Everything has a way of evening out.
That’s the beauty of a 162-game baseball season. They claim that the NFL has “parity” because there are often surprise teams who make or miss the playoffs, but much of that is the function of a season that is less than one-tenth the length of an MLB season, whereby a two-game swing — which might be a two-play swing — can be the difference between success and failure.
In baseball, though, there is no place to hide. The Twins and their fans are getting a pretty good lesson in that — good and bad — this season.
Every one of their actions seems to have an equal and opposite reaction. On the micro level, they experienced that this weekend at Target Field against Seattle.
On Saturday, the Twins were gift-wrapped a victory in a game they really had no business winning. Their first two runs (the second tying the game with two outs in the ninth) came on wild pitches, while the third was a baserunner who was intentionally walked in the ninth.
On Sunday, they lost a game they had every reason to think they might win — getting eight shutout innings from Mike Pelfrey to set up a revamped bullpen to succeed. And just as they were gifted a victory Saturday, they gave it right back a day later by walking the first two batters in the key three-run 11th inning.
The drama of close wins and losses shows up on the macro level as well. The Twins are 14-14 in one-run games this season. They are 5-4 in games decided on a walk-off (getting ahead in that column Saturday); they are 4-5 in extra-inning games (falling behind in that column Sunday).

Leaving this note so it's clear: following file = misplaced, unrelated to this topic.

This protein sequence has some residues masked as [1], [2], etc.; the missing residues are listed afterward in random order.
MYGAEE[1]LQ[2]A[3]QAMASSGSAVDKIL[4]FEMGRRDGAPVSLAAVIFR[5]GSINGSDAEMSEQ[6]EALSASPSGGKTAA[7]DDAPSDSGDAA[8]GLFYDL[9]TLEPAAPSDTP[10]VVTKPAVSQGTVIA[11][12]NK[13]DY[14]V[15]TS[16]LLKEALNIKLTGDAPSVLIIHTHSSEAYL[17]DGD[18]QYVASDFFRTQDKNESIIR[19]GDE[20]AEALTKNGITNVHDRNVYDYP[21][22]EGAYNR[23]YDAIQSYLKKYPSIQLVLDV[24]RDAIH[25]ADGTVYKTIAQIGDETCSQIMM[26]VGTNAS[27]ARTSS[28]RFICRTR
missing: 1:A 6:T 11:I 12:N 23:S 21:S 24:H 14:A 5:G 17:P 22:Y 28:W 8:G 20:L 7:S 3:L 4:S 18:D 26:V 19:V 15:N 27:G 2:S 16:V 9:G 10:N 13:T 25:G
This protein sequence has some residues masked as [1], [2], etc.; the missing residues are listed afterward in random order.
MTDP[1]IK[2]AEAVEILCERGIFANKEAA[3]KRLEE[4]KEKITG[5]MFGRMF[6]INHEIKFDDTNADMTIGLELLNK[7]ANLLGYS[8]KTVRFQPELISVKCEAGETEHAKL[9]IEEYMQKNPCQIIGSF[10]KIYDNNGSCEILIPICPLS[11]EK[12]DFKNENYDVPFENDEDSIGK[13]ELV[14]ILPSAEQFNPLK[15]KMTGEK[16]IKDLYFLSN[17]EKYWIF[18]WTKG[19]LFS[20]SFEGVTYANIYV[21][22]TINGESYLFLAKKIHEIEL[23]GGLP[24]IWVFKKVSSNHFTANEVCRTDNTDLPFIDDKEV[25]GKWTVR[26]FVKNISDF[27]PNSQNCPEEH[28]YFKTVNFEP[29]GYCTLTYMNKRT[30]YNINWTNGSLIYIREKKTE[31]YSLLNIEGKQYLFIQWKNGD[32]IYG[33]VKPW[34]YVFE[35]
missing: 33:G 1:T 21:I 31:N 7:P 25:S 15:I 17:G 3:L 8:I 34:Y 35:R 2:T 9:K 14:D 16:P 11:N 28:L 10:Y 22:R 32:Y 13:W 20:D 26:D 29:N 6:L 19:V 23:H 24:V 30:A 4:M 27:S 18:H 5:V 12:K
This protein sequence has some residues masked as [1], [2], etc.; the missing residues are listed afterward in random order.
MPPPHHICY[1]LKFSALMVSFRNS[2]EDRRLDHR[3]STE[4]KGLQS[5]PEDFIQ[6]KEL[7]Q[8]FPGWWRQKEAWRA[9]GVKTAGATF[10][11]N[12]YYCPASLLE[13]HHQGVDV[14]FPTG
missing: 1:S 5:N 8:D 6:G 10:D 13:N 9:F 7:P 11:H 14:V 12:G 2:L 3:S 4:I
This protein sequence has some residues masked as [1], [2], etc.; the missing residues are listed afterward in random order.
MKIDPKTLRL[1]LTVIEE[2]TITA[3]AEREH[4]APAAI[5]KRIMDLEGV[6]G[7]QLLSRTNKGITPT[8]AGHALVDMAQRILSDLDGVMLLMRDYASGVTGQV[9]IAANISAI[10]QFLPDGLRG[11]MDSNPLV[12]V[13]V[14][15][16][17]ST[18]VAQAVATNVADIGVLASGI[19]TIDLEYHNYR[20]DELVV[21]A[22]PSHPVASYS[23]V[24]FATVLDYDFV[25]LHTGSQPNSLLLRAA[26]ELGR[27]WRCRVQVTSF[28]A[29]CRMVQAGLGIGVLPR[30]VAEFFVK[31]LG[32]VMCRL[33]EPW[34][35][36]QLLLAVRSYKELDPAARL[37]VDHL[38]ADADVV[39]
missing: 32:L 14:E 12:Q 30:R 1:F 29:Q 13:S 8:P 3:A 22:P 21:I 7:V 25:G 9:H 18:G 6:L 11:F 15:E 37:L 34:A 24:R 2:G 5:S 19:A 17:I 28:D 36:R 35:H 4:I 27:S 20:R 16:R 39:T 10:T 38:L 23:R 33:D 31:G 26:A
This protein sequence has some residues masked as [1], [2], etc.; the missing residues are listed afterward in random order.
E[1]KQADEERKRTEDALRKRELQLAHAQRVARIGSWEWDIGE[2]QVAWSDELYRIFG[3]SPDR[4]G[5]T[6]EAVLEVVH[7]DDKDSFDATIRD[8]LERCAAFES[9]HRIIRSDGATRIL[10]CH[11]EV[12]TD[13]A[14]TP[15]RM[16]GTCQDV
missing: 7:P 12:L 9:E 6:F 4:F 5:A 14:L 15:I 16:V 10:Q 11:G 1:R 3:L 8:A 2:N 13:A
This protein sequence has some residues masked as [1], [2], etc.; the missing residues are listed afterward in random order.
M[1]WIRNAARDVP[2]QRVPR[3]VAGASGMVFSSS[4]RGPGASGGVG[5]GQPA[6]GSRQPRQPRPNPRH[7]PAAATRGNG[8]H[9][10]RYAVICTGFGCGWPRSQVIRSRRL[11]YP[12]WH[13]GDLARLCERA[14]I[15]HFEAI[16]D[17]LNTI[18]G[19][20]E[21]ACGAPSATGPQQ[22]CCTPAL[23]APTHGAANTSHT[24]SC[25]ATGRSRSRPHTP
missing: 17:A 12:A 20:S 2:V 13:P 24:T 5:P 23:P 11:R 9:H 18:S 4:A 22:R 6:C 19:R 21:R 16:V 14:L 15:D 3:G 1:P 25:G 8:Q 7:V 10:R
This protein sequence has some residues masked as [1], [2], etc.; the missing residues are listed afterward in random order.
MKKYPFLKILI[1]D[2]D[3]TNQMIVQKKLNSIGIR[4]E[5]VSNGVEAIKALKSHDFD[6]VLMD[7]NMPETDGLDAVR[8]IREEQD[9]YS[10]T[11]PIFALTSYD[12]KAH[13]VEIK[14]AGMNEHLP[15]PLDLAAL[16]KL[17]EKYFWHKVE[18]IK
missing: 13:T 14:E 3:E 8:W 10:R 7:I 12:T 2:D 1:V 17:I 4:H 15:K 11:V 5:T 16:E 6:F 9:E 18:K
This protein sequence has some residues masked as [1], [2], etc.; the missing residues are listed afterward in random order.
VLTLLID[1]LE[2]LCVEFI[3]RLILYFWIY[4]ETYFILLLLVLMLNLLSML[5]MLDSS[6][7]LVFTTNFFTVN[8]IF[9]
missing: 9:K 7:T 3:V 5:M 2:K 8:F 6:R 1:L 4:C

They are experiencing the ebb and flow with closer Glen Perkins, who was a perfect 28-for-28 in save opportunities before the break but has been lit up since then (two blown saves and two losses, not to mention being spared the loss Sunday when Brian Dozier’s home run temporarily saved the Twins).
And the length of the season has shown up in the prolonged uneven stretches of play. If this was football, the Twins’ season would have been over after a 1-6 start. Instead, they followed that up with a 29-13 burst that put them among baseball’s best. Since then, they have crashed down to earth with a 24-31 stretch.
Taken alone, those chunks of games make us think the Twins are really bad, really good or simply mediocre. The sum of those parts, however, is just the beauty of the game. Add it all up, and time will tell a baseball team exactly what it is.